Thomas v. State

Citation353 A.2d 256,277 Md. 314
Decision Date12 March 1976
Docket NumberNo. 91,91
PartiesRichard Leroy THOMAS v. STATE of Maryland.
CourtCourt of Appeals of Maryland

Page 314

277 Md. 314
353 A.2d 256
Richard Leroy THOMAS
STATE of Maryland.
No. 91.
Court of Appeals of Maryland.
March 12, 1976.

[353 A.2d 257]

Page 315

Timothy E. Welsh, Columbia (Jac E. Knust, Columbia, on the brief), for appellant.

Bernard A. Raum, Asst. Atty. Gen. (Francis B. Burch, Atty. Gen. and Clarence W. Sharp. Asst. Atty. Gen., on the brief), Baltimore, for appellee.


SMITH, Judge.

We are here presented with the question of whether the State adduced legally sufficient evidence to convict appellant, Richard Leroy Thomas (Thomas), of violation of Code (1957, 1970 Repl.Vol., 1974 Cum.Supp.) Art. 66 1/2, § 11-902(b) making it 'unlawful for any person to drive or attempt to drive or to be in actual physical control of any vehicle within this State while his driving ability is impaired by the consumption of alcohol.' We conclude that it did not.

On April 28, 1975, at approximately 2:25 a. m. an officer of the Howard County Police Department observed a vehicle with lights on standing on the left paved shoulder of a lighted ramp leading from Rt. 29 to Little Patuxent Parkway. The highway at that point is described as 'a good 50 feet across' with 'two lanes and a paved shoulder.' As the officer put it, as he 'approached the vehicle (he) observed that (Thomas) was either asleep or passed out on the driver's side of the vehicle. . . . (T)he windows were up. The keys were in the ignition. The motor was off. (He) tapped on the window, and work (Thomas) up and asked him to step out of his vehicle. (Thomas) had trouble locating the window handle to crank down the window, and had trouble locating the door handle . . .. Finally (Thomas) did get out and (the officer) spoke with (Thomas) and asked him

Page 316

for his driver's license and registration.' The officer 'smelled what (he) believed was an odor of alcohol, and speaking with (Thomas) himself, (the officer) caught a whiff of alcohol on his breath.' The keys to the ignition were in the accessory or off position. Thomas 'was staggering. His speech was slurred. He was disoriented.' In response to a question from the officer as to where he lived, Thomas replied that he lived 'right across the roadway, and he could see his porch light.' When Thomas refused offers of the officer to take him home he was placed under arrest, charged with driving or attempting to drive while in an intoxicated condition or while his driving ability was impaired by the consumption of alcohol.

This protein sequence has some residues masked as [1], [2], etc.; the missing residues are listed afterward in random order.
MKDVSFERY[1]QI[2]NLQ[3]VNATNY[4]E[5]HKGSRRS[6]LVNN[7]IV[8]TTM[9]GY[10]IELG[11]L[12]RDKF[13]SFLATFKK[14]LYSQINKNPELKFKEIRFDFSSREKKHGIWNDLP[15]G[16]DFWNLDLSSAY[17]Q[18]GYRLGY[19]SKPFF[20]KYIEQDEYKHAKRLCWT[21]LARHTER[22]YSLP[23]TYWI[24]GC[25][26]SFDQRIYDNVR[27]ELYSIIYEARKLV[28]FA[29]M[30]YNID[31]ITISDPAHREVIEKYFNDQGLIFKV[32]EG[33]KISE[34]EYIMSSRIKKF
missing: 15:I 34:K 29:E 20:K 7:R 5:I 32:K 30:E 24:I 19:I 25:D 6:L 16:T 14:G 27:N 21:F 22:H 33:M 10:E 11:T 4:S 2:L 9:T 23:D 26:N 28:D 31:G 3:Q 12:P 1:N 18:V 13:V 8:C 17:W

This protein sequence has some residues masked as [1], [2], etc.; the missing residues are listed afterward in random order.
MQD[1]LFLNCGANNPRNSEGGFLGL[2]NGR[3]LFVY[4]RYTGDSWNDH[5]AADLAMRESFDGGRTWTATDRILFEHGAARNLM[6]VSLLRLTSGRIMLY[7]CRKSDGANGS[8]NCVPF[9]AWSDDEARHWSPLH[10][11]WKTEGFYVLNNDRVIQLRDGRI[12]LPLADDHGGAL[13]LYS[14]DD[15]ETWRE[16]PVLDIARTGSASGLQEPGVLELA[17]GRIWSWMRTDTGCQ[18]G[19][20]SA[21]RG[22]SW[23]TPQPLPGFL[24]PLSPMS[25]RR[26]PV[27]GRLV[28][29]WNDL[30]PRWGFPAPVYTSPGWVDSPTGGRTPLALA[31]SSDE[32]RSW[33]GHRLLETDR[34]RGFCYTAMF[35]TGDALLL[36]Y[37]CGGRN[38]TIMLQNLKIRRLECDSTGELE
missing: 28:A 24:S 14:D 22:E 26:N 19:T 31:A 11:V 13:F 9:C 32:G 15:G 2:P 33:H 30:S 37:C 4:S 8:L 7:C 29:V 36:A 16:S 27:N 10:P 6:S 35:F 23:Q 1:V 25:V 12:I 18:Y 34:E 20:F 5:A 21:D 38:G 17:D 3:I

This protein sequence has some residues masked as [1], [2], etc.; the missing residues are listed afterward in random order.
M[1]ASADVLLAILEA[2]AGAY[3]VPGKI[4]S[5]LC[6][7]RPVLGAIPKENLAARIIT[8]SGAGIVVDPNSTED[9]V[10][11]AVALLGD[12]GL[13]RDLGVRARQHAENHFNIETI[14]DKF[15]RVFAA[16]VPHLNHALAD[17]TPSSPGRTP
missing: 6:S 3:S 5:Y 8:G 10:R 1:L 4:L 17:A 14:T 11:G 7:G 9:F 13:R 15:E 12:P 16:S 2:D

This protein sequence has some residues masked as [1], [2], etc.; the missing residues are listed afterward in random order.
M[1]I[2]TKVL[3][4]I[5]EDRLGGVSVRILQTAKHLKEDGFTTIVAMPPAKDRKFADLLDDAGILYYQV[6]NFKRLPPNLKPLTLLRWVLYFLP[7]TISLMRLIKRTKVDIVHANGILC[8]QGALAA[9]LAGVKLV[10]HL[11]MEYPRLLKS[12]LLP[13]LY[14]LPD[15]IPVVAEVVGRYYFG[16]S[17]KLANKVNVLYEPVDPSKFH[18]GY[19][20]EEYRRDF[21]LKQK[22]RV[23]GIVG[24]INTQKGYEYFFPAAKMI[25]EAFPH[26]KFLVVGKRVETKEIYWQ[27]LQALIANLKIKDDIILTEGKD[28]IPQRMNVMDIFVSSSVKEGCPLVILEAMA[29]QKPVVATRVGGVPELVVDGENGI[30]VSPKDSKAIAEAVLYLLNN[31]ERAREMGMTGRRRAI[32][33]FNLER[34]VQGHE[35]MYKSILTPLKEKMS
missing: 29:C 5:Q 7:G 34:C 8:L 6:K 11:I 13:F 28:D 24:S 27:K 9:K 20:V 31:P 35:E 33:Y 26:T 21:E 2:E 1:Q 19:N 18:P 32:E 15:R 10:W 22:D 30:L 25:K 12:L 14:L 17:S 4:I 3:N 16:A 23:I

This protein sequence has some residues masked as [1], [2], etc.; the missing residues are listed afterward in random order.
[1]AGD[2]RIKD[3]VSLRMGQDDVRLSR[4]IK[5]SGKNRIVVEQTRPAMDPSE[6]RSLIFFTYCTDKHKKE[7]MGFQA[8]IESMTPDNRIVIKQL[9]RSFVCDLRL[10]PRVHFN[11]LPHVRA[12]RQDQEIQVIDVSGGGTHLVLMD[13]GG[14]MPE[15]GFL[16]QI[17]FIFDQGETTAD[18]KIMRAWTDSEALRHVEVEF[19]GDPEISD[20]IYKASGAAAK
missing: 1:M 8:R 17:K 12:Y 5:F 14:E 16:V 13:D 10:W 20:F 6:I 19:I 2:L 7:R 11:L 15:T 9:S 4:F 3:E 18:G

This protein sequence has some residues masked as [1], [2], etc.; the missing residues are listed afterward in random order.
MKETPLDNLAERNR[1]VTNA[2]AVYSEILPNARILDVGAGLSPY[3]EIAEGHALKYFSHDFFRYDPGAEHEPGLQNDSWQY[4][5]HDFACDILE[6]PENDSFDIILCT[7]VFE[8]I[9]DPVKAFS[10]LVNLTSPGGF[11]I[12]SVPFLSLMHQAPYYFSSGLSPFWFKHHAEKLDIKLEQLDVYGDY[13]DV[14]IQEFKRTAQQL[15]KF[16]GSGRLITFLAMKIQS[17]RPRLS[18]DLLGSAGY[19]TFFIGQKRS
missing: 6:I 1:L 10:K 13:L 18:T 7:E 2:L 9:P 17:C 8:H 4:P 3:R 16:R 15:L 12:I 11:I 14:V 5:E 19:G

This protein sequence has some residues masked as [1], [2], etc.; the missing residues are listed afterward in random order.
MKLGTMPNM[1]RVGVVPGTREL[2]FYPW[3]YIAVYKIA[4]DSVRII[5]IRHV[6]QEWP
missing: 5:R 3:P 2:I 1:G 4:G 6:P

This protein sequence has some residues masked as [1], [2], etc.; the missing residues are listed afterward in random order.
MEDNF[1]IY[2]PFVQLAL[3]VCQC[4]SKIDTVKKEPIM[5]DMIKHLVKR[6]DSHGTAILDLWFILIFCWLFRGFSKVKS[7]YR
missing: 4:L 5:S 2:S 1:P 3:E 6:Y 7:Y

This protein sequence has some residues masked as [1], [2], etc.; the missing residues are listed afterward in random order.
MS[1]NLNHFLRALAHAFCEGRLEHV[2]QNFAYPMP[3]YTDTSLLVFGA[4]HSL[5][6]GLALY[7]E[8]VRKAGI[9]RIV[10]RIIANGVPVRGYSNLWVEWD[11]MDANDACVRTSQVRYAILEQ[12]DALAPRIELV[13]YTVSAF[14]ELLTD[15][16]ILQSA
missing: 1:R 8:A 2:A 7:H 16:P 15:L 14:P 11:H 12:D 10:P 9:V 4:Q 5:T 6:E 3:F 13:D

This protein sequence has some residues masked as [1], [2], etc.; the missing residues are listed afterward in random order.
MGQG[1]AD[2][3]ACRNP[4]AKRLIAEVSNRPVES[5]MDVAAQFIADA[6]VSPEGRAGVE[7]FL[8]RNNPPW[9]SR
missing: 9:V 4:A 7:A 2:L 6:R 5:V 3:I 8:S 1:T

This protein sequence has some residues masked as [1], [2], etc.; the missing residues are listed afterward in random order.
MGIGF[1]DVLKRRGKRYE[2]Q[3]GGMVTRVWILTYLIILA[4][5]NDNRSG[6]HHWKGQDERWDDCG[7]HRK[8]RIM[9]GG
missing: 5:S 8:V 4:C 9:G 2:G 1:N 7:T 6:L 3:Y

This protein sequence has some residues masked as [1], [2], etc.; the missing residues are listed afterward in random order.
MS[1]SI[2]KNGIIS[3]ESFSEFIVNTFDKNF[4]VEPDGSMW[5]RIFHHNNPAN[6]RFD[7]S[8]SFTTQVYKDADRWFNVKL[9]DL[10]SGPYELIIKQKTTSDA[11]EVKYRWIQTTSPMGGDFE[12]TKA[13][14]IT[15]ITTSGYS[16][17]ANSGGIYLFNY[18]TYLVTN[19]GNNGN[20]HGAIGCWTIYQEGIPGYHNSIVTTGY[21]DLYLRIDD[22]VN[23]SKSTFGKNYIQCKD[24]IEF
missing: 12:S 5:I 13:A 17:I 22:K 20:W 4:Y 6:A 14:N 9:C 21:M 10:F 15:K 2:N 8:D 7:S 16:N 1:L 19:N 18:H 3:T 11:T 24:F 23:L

Thomas made no attempt in the presence of the officer to drive the vehicle. The officer had no knowledge as to whether the vehicle was in operating condition nor did he make any investigation which would reveal to him how recently the vehicle had been operated. The officer said that Thomas made no explanation to him as to how the vehicle reached the location at which it was found. The officer's testimony was the sole evidence offered by the State.

The matter came on for trial in the District Court of Maryland for Howard County. Thomas was there convicted of violating § 11-902(b) relative to driving while driving ability was impaired by the consumption of alcohol. Thomas entered an appeal to the Circuit Court for Howard County where, pursuant to the provisions of Code (1974) § 12-401(c) Courts and Judicial Proceedings Article, the matter was tried de novo. He was again convicted of a violation of § 11-902(b) on the above testimony. We granted certiorari under Code (1974) § 12-305 Courts and Judicial Proceedings Article since this case represents an issue which Maryland appellate courts do not appear to have previously considered.

[353 A.2d 258] The State devoted a considerable portion of its brief to argument that under the facts and circumstances here Thomas was 'in actual physical control' of the vehicle and thus in violation of the statute. The provision relative to 'actual physical control of any vehicle' while a person is intoxicated or while his driving ability is impaired by the

Page 317